It described the exemptions enjoyed by so-called engineering plant were “simply indefensible”.
Government ministers are keen to remove the loopholes that allow heavy engineering plant like mobile cranes and truck-mounted batching plants (volumetric mixers) to avoid MoT roadworthiness checks and other regulations that apply to large vehicles. They are not even part of the operator (O) licensing regime.
A consultation paper proposing removing exemptions was published last December, with consultation running until March. Had it not been for the general election, the results of that consultation were expected to have been published in June.
Earlier this week we reported that the British Aggregates Association (BAA) is backing the Batched on Site Association (BSA) in lobbying for engineering plant’s special exemptions to remain in place. (See our previous report here.)
In response to that, the Mineral Products Association (MPA) has made renewed representations to roads minister Andrew Jones to introduce regulation for volumetric concrete mixers, to put them on a level playing field with drum truckmixers, which are classed as good vehicles.
While Conservative politicians are generally temperamentally disinclined to impose new regulations on business, this one might be hard to avoid. When the Industrial Heavy Goods Vehicle Task Force carried out spot checks last year, it found that five out of the six volumetric mixers that it stopped had mechanical defects that made them not roadworthy.
MPA chief executive Nigel Jackson said, “Currently five million tonnes of concrete annually are being delivered by HGVs not subject to HGV weight limits, drivers’ hours rules or Operator Licensing. It is becoming increasingly absurd that two types of vehicle delivering concrete to customers, have such different regulatory requirements. Both ready-mixed concrete truckmixers and volumetric concrete mixers are HGVs operating on public roads and should be subject to the same regulations as any HGV. The fact that volumetric concrete mixers operate to weights up to 50% greater than equivalent HGVs and there are no limits applied to drivers hours for vehicles of this size is simply ridiculous and flies in the face of one of Government’s key responsibilities – to improve road safety.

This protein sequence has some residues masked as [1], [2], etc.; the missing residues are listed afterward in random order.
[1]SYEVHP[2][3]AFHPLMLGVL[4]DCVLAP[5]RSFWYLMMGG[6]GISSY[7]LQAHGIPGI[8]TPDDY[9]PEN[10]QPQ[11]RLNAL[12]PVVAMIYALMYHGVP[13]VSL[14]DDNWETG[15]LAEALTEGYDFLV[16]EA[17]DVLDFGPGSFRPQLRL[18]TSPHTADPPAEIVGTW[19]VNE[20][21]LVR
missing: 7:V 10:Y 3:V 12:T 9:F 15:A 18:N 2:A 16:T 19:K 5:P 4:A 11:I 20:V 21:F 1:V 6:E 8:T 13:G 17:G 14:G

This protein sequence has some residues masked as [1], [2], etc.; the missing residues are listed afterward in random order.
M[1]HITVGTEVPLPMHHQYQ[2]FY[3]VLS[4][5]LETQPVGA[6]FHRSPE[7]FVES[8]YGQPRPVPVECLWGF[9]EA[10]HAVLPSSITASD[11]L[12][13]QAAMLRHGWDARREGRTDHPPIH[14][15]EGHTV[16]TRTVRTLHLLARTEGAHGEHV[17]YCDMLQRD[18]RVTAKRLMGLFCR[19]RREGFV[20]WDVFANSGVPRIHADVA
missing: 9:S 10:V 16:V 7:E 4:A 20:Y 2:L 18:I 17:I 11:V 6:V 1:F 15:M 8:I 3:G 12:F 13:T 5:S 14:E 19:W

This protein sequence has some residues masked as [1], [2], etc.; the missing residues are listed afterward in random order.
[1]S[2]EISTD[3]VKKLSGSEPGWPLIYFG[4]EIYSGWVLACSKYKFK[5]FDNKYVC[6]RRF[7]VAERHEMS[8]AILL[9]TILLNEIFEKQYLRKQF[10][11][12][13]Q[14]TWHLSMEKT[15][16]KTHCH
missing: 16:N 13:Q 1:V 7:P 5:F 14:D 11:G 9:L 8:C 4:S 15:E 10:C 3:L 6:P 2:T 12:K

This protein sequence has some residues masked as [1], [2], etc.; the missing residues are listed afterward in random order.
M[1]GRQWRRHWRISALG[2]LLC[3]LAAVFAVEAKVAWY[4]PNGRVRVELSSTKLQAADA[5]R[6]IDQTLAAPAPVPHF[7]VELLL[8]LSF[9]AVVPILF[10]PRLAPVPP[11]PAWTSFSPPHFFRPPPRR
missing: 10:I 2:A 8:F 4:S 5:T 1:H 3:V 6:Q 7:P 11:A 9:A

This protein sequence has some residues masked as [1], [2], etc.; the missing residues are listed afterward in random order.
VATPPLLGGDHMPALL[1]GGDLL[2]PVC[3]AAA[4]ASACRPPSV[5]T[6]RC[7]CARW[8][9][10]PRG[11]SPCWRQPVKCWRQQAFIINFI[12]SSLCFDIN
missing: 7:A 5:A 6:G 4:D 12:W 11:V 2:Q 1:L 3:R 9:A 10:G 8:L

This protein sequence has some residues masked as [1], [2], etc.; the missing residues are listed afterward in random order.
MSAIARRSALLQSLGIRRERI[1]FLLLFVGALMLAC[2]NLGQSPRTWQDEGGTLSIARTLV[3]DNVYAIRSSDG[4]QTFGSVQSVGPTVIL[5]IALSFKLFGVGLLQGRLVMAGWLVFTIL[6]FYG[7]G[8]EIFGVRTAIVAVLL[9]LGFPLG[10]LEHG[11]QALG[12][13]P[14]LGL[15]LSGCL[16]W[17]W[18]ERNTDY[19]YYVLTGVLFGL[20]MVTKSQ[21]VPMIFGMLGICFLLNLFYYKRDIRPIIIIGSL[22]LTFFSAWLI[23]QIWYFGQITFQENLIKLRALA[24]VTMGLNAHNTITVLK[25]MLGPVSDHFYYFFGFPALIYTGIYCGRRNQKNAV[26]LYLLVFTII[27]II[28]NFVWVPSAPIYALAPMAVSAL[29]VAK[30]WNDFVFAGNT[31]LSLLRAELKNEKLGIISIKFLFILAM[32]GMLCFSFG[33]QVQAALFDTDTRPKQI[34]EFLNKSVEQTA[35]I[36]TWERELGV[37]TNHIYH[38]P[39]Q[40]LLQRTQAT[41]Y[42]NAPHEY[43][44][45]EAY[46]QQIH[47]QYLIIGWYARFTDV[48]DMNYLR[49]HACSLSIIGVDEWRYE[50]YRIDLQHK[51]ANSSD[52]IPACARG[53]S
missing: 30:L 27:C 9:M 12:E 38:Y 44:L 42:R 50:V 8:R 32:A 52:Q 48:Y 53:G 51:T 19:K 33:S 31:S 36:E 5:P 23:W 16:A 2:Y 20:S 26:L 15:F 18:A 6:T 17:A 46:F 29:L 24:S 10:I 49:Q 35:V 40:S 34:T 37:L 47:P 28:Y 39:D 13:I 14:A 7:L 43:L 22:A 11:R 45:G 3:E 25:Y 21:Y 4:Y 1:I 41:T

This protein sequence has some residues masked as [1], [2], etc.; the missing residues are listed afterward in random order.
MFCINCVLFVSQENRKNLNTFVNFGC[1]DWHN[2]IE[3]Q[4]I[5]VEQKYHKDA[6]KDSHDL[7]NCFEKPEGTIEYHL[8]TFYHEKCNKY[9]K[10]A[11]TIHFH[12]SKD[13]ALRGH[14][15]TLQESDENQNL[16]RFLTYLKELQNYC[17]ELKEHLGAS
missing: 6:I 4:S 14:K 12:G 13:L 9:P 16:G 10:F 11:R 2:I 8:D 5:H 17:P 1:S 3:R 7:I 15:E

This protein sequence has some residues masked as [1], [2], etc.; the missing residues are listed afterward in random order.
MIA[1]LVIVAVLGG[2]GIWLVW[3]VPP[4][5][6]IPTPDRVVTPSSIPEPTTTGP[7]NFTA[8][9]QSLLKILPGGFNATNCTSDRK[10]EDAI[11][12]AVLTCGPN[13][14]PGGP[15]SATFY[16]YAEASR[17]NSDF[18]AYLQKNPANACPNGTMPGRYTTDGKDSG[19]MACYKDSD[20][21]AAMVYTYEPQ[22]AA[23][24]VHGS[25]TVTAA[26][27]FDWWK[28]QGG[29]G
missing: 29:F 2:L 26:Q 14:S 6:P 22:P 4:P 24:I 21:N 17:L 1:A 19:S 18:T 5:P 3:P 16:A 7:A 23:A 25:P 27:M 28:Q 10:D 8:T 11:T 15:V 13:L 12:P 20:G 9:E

“Claims by the volumetric concrete mixer industry that the application of HGV weight limits would in effect wipe out the sector and lead to the loss of thousands of jobs appear to be completely exaggerated. In practice, volumetric concrete mixers are an important part of the concrete supply mix and are particularly geared up to supply the smaller loads required by many customers. When subject to HGV regulation they will continue to have a key place in the market and such regulation would create no net loss of economic activity.
“The MPA has been urging government to apply fair and reasonable HGV regulation to the operation of volumetric concrete mixers since 2010. Successive transport ministers have taken no action, but Department for Transport consultations in early 2015 raised the possibility of HGV weight limits being applied to volumetric concrete mixers and volumetric operators being required to obtain Operator (O) licences. This consultation is now being reviewed by the new government and it is essential that an early decision is made to ensure that consistent HGV regulations are applied to all vehicles delivering concrete or other materials.
“At a time when MPA members and other parts of the construction supply chain are heavily engaged in initiatives to improve road safety, particularly for vulnerable road users such as cyclists, it is simply indefensible for government not to regulate as a matter of urgency.”